Acetyl-CoA is an important anabolic precursor for lipid biosynthesis. In the conventional view of mammalian metabolism, acetyl-CoA is primarily derived by the oxidation of glucose-derived pyruvate in mitochondria. When cells are grown under conditions of hypoxia or with defective mitochondria, a major fraction of acetyl-CoA is produced by an alternate route, via reductive carboxylation of glutamine-derived α-ketoglutarate (catalyzed by reverse flux through isocitrate dehydrogenase, IDH). A quantitative flux model using [13C] glutamine or [13C] glucose can be used to show oxidative and reductive flux respectively in hypoxia and in cells with defective mitochondria.

Investigator vs Core Responsibilities

Core: Targeted metabolic flux services will include consultation for protocol design based on the specific questions and hypotheses of the investigators (including hypotheses derived from metabolomic analyses), preparation of cell extracts, appropriate MS analysis of samples (GC/QQQ, LC/QQQ and LC-QTOF) ,  primary data analysis and assistance with interpretation of data.

Investigator: is responsible for providing and preparing cell cultures, purchasing isotopic tracers and labeling cell cultures.   This must be done in consultation with the Core using protocols supplied by the Core after an initial meeting with Core directors to design the experiments.

Core Prices

Core Prices

Metabolomics Flux Primary (Tier 1) Data Analysis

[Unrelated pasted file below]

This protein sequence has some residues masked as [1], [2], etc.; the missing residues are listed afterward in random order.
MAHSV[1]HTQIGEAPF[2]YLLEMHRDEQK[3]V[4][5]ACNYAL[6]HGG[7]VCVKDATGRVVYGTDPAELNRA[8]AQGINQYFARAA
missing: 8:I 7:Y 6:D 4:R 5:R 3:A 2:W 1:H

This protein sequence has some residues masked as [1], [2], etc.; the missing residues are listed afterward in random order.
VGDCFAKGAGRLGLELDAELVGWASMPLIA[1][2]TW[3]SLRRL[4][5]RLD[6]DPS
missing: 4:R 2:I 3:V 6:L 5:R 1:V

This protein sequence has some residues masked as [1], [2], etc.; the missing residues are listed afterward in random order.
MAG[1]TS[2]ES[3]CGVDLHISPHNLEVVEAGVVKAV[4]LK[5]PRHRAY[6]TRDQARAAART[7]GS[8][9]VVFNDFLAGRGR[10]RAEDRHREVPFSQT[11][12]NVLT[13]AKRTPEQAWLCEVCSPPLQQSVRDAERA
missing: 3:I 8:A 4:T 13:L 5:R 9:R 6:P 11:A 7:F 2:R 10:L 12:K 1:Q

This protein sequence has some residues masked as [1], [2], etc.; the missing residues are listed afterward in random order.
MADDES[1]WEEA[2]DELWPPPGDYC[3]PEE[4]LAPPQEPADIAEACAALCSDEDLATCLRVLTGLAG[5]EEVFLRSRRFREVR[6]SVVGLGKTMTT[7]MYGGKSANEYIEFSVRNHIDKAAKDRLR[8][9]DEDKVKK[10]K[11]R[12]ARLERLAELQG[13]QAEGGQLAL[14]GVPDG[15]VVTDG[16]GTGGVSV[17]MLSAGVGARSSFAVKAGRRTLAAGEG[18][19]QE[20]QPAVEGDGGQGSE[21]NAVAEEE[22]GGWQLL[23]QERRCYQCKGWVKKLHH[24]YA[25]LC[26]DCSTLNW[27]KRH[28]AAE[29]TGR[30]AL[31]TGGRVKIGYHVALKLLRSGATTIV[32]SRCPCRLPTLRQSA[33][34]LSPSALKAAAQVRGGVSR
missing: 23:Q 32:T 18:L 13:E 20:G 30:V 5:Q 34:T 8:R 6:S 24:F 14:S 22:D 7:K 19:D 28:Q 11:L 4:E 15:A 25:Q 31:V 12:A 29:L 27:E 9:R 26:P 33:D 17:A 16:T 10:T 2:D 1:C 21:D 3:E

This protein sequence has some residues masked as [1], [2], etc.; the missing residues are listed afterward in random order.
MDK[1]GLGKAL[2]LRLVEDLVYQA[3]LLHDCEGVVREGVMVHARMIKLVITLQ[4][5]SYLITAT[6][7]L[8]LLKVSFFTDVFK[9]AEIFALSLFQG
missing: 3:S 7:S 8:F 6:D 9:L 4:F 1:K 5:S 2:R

Metabolomics flux primary (Tier 1) data analysis provided as a package with the MS analysis. 

The statistical analyses will be carried out by the Dr. Cristian Coarfa associated with Alkek Center for Molecular Discovery, at Baylor College of Medicine. He has been working with Metabolomics core over the past two years and has been developing algorithms for analyses of metabolomics datasets. Accordingly, total percentage incorporation of C13 into is calculated with respect to each metabolite for all experimental time points and biological replicates respectively and are normalized for natural abundance in each isotope.  Statistical significance is obtained using two sided t-test [1-5].

Metabolomics Flux Tier 2 Data Analysis:

Higher level data analysis, graphical representation and comparative analysis can be provided upon request as a separate negotiation with Dr. Coarfa. 

References:

  1. Bhowmik, S.K., et al., Application of 13C isotope labeling using liquid chromatography mass spectrometry (LC-MS) to determining phosphate-containing metabolic incorporation. J Mass Spectrom, 2013. 48(12): p. 1270-5.
  2. Dasgupta, S., et al., Coactivator SRC-2-dependent metabolic reprogramming mediates prostate cancer survival and metastasis. J Clin Invest, 2015. 125(3): p. 1174-88.
  3. Kang, Y.K., et al., CAPER is vital for energy and redox homeostasis by integrating glucose-induced mitochondrial functions via ERR-alpha-Gabpa and stress-induced adaptive responses via NF-kappaB-cMYC. PLoS Genet, 2015. 11(4): p. e1005116.
  4. Terunuma, A., et al., MYC-driven accumulation of 2-hydroxyglutarate is associated with breast cancer prognosis. J Clin Invest, 2014. 124(1): p. 398-412.
  5. Zaslavsky, A.B., et al., Platelet-Synthesized Testosterone in Men with Prostate Cancer Induces Androgen Receptor Signaling. Neoplasia, 2015. 17(6): p. 490-6.